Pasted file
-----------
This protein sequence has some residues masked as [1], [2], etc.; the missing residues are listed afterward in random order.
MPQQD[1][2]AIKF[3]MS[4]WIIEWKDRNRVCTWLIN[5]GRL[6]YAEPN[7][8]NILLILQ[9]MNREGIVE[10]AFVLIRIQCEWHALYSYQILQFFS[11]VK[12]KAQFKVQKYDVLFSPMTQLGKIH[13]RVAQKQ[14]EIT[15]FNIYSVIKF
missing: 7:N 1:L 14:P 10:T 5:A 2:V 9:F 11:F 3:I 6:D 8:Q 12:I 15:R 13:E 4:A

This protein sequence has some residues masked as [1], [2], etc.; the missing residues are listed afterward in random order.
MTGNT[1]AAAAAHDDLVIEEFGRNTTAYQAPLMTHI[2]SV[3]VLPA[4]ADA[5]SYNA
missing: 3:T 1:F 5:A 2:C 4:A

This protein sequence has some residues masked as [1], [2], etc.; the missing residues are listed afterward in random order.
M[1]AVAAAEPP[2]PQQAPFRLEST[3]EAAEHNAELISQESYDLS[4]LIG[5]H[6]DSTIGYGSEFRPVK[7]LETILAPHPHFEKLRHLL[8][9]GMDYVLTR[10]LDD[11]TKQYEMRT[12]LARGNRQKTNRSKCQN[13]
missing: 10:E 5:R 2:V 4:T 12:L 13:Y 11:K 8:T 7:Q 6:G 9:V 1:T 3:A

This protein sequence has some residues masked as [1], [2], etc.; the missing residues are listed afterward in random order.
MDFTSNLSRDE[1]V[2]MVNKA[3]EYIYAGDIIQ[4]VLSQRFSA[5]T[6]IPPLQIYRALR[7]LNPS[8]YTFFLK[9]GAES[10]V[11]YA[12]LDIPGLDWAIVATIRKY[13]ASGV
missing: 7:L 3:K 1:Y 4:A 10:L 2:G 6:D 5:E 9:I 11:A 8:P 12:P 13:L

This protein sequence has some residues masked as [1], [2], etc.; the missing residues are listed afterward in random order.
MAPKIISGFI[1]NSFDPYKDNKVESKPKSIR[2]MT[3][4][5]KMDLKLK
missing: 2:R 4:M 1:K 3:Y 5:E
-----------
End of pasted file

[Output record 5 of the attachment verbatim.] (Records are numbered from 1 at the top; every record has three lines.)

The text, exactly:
This protein sequence has some residues masked as [1], [2], etc.; the missing residues are listed afterward in random order.
MAPKIISGFI[1]NSFDPYKDNKVESKPKSIR[2]MT[3][4][5]KMDLKLK
missing: 2:R 4:M 1:K 3:Y 5:E